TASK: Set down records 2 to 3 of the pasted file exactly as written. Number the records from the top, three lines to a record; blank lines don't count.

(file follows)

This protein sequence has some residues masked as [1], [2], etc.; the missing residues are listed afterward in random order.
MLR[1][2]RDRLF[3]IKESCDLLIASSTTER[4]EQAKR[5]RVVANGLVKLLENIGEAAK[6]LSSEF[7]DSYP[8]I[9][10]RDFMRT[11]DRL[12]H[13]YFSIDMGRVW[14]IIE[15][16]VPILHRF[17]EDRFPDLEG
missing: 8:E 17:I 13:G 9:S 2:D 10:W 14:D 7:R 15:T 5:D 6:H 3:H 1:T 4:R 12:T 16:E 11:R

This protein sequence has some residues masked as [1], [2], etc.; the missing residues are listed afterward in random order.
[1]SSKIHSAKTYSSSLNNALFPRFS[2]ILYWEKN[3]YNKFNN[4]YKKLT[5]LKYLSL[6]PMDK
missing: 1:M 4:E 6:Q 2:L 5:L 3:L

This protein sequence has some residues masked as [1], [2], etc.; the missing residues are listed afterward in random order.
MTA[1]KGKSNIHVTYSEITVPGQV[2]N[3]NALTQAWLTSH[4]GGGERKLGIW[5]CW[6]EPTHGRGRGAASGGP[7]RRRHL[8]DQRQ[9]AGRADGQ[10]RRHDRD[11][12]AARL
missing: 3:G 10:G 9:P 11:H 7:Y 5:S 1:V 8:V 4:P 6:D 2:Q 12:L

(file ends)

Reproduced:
This protein sequence has some residues masked as [1], [2], etc.; the missing residues are listed afterward in random order.
[1]SSKIHSAKTYSSSLNNALFPRFS[2]ILYWEKN[3]YNKFNN[4]YKKLT[5]LKYLSL[6]PMDK
missing: 1:M 4:E 6:Q 2:L 5:L 3:L

This protein sequence has some residues masked as [1], [2], etc.; the missing residues are listed afterward in random order.
MTA[1]KGKSNIHVTYSEITVPGQV[2]N[3]NALTQAWLTSH[4]GGGERKLGIW[5]CW[6]EPTHGRGRGAASGGP[7]RRRHL[8]DQRQ[9]AGRADGQ[10]RRHDRD[11][12]AARL
missing: 3:G 10:G 9:P 11:H 7:Y 5:S 1:V 8:V 4:P 6:D 2:Q 12:L